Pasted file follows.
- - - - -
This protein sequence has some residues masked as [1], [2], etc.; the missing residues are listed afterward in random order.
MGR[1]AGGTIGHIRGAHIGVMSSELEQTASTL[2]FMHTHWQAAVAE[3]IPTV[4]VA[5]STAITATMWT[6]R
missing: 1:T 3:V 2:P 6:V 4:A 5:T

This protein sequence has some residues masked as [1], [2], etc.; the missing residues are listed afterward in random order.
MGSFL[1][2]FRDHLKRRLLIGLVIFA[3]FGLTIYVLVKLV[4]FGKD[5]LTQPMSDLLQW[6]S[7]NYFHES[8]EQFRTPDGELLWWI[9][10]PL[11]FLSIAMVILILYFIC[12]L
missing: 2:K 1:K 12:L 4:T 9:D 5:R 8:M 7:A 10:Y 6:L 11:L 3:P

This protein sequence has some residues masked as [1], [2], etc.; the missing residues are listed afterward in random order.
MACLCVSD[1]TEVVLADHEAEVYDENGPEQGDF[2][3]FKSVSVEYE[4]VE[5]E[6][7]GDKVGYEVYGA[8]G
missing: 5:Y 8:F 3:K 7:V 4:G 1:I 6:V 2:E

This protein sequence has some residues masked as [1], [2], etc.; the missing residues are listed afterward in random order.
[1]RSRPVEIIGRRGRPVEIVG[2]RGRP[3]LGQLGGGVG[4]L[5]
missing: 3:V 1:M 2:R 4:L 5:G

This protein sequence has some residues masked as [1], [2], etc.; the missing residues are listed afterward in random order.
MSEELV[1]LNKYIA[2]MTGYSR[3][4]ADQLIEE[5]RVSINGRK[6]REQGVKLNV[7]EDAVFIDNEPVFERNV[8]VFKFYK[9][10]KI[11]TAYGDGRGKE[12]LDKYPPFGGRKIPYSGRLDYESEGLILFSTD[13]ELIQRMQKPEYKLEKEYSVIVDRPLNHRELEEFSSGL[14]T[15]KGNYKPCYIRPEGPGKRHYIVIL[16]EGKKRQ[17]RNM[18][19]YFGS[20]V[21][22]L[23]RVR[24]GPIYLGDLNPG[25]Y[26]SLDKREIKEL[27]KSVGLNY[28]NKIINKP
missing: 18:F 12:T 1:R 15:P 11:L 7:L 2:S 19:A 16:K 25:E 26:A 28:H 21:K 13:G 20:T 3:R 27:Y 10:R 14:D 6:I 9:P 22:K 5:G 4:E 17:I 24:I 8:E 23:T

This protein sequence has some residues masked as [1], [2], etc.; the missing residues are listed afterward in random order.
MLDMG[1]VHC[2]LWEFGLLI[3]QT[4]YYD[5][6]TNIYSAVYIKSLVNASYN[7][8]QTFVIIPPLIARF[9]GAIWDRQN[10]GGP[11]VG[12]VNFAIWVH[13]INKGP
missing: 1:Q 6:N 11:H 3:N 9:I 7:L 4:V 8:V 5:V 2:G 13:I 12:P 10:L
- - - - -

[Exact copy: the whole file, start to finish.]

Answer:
This protein sequence has some residues masked as [1], [2], etc.; the missing residues are listed afterward in random order.
MGR[1]AGGTIGHIRGAHIGVMSSELEQTASTL[2]FMHTHWQAAVAE[3]IPTV[4]VA[5]STAITATMWT[6]R
missing: 1:T 3:V 2:P 6:V 4:A 5:T

This protein sequence has some residues masked as [1], [2], etc.; the missing residues are listed afterward in random order.
MGSFL[1][2]FRDHLKRRLLIGLVIFA[3]FGLTIYVLVKLV[4]FGKD[5]LTQPMSDLLQW[6]S[7]NYFHES[8]EQFRTPDGELLWWI[9][10]PL[11]FLSIAMVILILYFIC[12]L
missing: 2:K 1:K 12:L 4:T 9:D 5:R 8:M 7:A 10:Y 6:L 11:L 3:P

This protein sequence has some residues masked as [1], [2], etc.; the missing residues are listed afterward in random order.
MACLCVSD[1]TEVVLADHEAEVYDENGPEQGDF[2][3]FKSVSVEYE[4]VE[5]E[6][7]GDKVGYEVYGA[8]G
missing: 5:Y 8:F 3:K 7:V 4:G 1:I 6:V 2:E

This protein sequence has some residues masked as [1], [2], etc.; the missing residues are listed afterward in random order.
[1]RSRPVEIIGRRGRPVEIVG[2]RGRP[3]LGQLGGGVG[4]L[5]
missing: 3:V 1:M 2:R 4:L 5:G

This protein sequence has some residues masked as [1], [2], etc.; the missing residues are listed afterward in random order.
MSEELV[1]LNKYIA[2]MTGYSR[3][4]ADQLIEE[5]RVSINGRK[6]REQGVKLNV[7]EDAVFIDNEPVFERNV[8]VFKFYK[9][10]KI[11]TAYGDGRGKE[12]LDKYPPFGGRKIPYSGRLDYESEGLILFSTD[13]ELIQRMQKPEYKLEKEYSVIVDRPLNHRELEEFSSGL[14]T[15]KGNYKPCYIRPEGPGKRHYIVIL[16]EGKKRQ[17]RNM[18][19]YFGS[20]V[21][22]L[23]RVR[24]GPIYLGDLNPG[25]Y[26]SLDKREIKEL[27]KSVGLNY[28]NKIINKP
missing: 18:F 12:T 1:R 15:P 11:L 7:L 2:S 19:A 16:K 25:E 26:A 28:H 21:K 13:G 20:T 3:R 27:Y 10:R 14:D 6:I 9:P 22:K 5:G 4:E 17:I 24:I 8:E 23:T

This protein sequence has some residues masked as [1], [2], etc.; the missing residues are listed afterward in random order.
MLDMG[1]VHC[2]LWEFGLLI[3]QT[4]YYD[5][6]TNIYSAVYIKSLVNASYN[7][8]QTFVIIPPLIARF[9]GAIWDRQN[10]GGP[11]VG[12]VNFAIWVH[13]INKGP
missing: 1:Q 6:N 11:H 3:N 9:I 7:L 4:V 8:V 5:V 2:G 13:I 12:P 10:L